What Can Martin Luther King, Jr. Teach Us About Our Education System?
Huffington Post by Diane Ravitch Posted: 08/30/2013 9:30 am
I received a note from an outstanding superintendent in a fine suburban district in New York, someone I greatly admire. He is experienced and wise. He has the support of parents, staff, and community. He runs one of the state's best school districts.  He wrote of the excitement and joy of the beginning of the school year. He talked about the commemoration of Dr. King's legacy. But he ended on a sad note. He said he experienced the sadness and humiliation of telling teachers and students about their test scores and ratings, about how many students had failed the absurd Common Core tests, which meant their teachers too had "failed."
Suddenly, it struck me that the best way to remember Martin Luther King was not to think of him as a statue or an icon, but to take to heart his example. He did not bow his head in the face of injustice. He did not comply. He said no. He said it in a spirit of love and non-violence. But he resisted.

The High Turnover at Charter Schools
New York Times Letters to the Editor Published: August 29, 2013
Re “At Charter Schools, Short Careers by Choice” (front page, Aug. 27):
Thank you for shedding light on the appalling turnover rate for teachers at many charter schools. Research has shown that teacher-student relationships are absolutely crucial to student success. These relationships cannot be built in a year or two.

Diane Ravitch will be speaking in Philly at the Main Branch of the Philadelphia Free Library on September 17 at 7:30 pm..
Diane Ravitch | Reign of Error: The Hoax of the Privatization Movement and the Danger to America's Public Schools
When: Tuesday, September 17, 2013 at 7:30PM 
Central Library
Cost: $15 General Admission, $7 Students
Ticket and Subscription Packages 
Tickets on sale here:

Yinzers - Diane Ravitch will be speaking in Pittsburgh on September 16th at 6:00 pm at Temple Sinai in Squirrel Hill.
5505 Forbes Avenue  Pittsburgh, PA 15217 
Free and open to the public; doors open at 5:00 pm
Hosted by Great Public Schools (GPS) Pittsburgh: Action United, One Pittsburgh, PA Interfaith Impact Network, Pittsburgh Federation of Teachers, SEIU, and Yinzercation.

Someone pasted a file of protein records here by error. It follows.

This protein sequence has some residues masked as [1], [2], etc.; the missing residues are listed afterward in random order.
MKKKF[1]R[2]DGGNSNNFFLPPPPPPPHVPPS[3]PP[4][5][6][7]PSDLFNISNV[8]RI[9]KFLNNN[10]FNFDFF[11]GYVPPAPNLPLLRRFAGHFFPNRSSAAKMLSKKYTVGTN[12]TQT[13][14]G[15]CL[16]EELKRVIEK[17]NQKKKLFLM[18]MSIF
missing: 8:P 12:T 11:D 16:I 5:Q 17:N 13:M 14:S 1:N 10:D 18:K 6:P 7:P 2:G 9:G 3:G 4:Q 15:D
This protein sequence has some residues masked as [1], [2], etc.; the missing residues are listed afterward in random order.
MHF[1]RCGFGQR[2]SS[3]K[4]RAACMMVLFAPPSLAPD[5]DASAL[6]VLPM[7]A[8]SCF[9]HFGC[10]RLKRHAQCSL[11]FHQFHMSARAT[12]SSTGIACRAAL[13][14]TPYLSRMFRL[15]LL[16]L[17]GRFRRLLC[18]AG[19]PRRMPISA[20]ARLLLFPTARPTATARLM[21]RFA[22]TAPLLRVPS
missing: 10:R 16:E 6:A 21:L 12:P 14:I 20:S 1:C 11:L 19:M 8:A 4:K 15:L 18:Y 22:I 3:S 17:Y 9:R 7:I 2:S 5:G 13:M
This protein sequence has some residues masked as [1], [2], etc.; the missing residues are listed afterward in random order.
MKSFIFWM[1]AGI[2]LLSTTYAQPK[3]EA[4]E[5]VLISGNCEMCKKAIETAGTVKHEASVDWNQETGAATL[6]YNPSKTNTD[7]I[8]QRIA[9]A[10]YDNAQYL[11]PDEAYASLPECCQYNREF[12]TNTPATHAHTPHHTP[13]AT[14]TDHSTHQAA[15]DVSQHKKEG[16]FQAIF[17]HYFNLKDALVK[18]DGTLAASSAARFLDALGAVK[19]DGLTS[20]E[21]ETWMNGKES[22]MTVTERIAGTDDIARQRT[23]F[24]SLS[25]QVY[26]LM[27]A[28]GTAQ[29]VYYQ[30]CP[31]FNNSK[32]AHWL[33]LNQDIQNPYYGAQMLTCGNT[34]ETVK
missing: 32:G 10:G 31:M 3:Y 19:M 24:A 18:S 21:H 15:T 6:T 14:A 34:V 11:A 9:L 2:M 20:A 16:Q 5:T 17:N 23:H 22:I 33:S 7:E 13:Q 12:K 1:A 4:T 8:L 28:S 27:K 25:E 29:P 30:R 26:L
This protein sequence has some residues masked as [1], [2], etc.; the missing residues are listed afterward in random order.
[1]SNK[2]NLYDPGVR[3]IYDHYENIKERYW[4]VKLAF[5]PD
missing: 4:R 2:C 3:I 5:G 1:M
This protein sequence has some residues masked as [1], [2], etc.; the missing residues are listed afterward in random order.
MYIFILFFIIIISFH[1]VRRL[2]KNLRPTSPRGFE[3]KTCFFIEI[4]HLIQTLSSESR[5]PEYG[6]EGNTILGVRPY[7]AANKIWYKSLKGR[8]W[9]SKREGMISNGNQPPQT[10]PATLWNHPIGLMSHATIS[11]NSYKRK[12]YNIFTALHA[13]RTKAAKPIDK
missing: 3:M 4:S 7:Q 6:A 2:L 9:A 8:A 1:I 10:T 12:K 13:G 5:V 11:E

Co-sponsored by Carlow Univ. School of Education, Chatham Univ. Department of Education, Duquesne Univ. School of Education, First Unitarian Church Social Justice Endowment, PA State Education Association, Robert Morris Univ. School of Education & Social Sciences, Slippery Rock Univ. College of Education, Temple Sinai, Univ. of Pittsburgh School of Education, and Westminster College Education Department.
Children’s activities provided by the Carnegie Library of Pittsburgh and Carnegie Mellon University’s HearMe project. 

Join the National School Boards Action Center Friends of Public Education
Participate in a voluntary network to urge your U.S. Representatives and Senators to support federal legislation on Capitol Hill that is critical to providing high quality education to America’s schoolchildren

PSBA is accepting applications to fill vacancies in NSBA's grassroots advocacy program. Deadline to apply is Sept. 6.
PSBA members: Influence public education policy at the federal level; join NSBA's Federal Relations Network
The National School Boards Association is seeking school directors interested in filling vacancies for the remainder of the 2013-14 term of the Federal Relations Network. The FRN is NSBA's grassroots advocacy program that provides the opportunity for school board members from every congressional district in the country who are committed to public education to get involved in federal advocacy. For more than 40 years, school board members have been lobbying for public education on Capitol Hill as one unified voice through this program. If you are a school director and willing to carry the public education message to Washington, D.C., FRN membership is a good place to start!

PSBA members will elect officers electronically for the first time in 2013
PSBA 7/8/2013
Beginning in 2013, PSBA members will follow a completely new election process which will be done electronically during the month of September. The changes will have several benefits, including greater membership engagement and no more absentee ballot process.
Below is a quick Q&A related to the voting process this year, with more details to come in future issues of School Leader News and at More information on the overall governance changes can be found in the February 2013 issue of the PSBA Bulletin:

Electing PSBA Officers: 2014 PSBA Slate of Candidates
Details on each candidate, including bios, statements, photos and video are online now
PSBA Website Posted 8/5/2013
The 2014 PSBA Slate of Candidates is being officially published to the members of the association. Details on each candidate, including bios, statements, photos and video are online at

PASA-PSBA School Leadership Conference
October 15-18, 2013 | Hershey Lodge & Convention Center
Important change this year: Delegate Assembly (replaces the Legislative Policy Council) will be Tuesday Oct. 15 from 1 – 4:30 p.m.
The PASA-PSBA School Leadership Conference is the largest gathering of elected officials in Pennsylvania and offers an impressive collection of professional development opportunities for school board members and other education leaders.
See Annual School Leadership Conference links for all program details.

PAESSP State Conference October 27-29, 2013
The Penn Stater Conference Center Hotel, State College, PA
The state conference is PAESSP’s premier professional development event for principals, assistant principals and other educational leaders. Attending will enable you to connect with fellow educators while learning from speakers and presenters who are respected experts in educational leadership.
 Featuring Keynote Speakers: Charlotte Danielson, Dr. Todd Whitaker, Will Richardson & David Andrews, Esq. (Legal Update).